Step 4: Frickin' Lasers...

Sorry, last time I used lasers was here.


From my previous ible, I had my Adafruit Flora arduino board wired up with Neopixel strip, Neopixel ring and two Neopixels.


I wanted to add 3 longer Neopixel strips I had lying around.

Since I wanted the lighting effect to run in sync on all the long Neopixel strips, I wired them all to a single data pin. Then things got wonky. The Flora could not maintain a COM port connection to the PC for programming with the strips attached. The sensitive timiing and signal levels were probably unstable with 4 or 5 strips. I cut out the smaller strip and even cut the smaller strip in half to see if it would work.

I got the setup programmed with the basic light animation. The ring and the two planet lights worked perfectly all the time. I got three strips to sporadically light up correctly.

I then tried to mount the setup in the coffee table.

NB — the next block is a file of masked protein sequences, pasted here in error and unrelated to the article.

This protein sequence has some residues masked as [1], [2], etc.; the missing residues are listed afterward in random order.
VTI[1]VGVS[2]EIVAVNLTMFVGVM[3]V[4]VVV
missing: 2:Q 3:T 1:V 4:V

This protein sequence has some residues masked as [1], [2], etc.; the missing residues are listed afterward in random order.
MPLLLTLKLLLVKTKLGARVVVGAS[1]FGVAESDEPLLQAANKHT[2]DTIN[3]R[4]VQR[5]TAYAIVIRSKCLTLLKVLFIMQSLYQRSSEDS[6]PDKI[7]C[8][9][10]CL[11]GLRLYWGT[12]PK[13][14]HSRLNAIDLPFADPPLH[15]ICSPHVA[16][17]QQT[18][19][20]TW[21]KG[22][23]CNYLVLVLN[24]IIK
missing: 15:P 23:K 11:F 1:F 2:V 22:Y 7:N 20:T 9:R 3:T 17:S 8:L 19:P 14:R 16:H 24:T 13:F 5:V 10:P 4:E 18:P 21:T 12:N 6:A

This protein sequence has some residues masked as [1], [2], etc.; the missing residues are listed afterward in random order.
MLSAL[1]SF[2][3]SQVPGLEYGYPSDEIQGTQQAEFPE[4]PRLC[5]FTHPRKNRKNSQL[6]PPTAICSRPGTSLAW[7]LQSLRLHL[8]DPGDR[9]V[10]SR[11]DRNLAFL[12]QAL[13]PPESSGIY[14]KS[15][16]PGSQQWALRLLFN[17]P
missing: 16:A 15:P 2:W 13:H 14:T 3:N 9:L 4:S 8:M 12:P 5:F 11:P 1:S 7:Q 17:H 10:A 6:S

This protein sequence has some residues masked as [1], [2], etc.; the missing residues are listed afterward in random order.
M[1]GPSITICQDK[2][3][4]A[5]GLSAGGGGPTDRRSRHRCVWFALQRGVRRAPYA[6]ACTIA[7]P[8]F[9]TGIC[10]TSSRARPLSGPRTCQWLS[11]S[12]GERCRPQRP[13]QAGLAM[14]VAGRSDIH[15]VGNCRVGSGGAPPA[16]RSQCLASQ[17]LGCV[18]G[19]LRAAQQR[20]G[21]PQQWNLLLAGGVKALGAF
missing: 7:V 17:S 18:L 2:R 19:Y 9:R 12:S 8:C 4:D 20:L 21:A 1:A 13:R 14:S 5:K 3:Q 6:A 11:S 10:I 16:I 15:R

It seems soldered connections to the flexible Neopixel strips are still very fragile even with a lot of strain relief built in. The whole setup was bent and flexed to fit which caused soldered joints to delaminate and even a Neopixel went bad from delaminating off the strip. When the strips did not light up, a lot of time was spent going back to the taped up solder joints, removing tape, inspecting, resoldering and retesting. I gave up on one long strip when I couldn't determine if it was one of the first three Neopixels had failed causing the entire strip to not light up.

I thought my AAA battery pack did not have enough power to light all the Neopixels. I changed out for a fresh set of cells but still the hanging of the multiple strips wired up in parallel. I then switched to a phone charger USB battery pack which did not seem to solve the problem.

So in the end, only two long strips worked and the lesson is only split out a data pin for a few Neopixels, otherwise recode another object and use a different pin. Don't get lazy.

The animation of the lights is based on code from the Strandtest diagnostic sketch for Neopixels. Nothing too complex here, color wipe and theater chase.

So there you have it. Starkiller Base which can be the jumpoff point for a whole lot more features and experimentation.

Make yours today!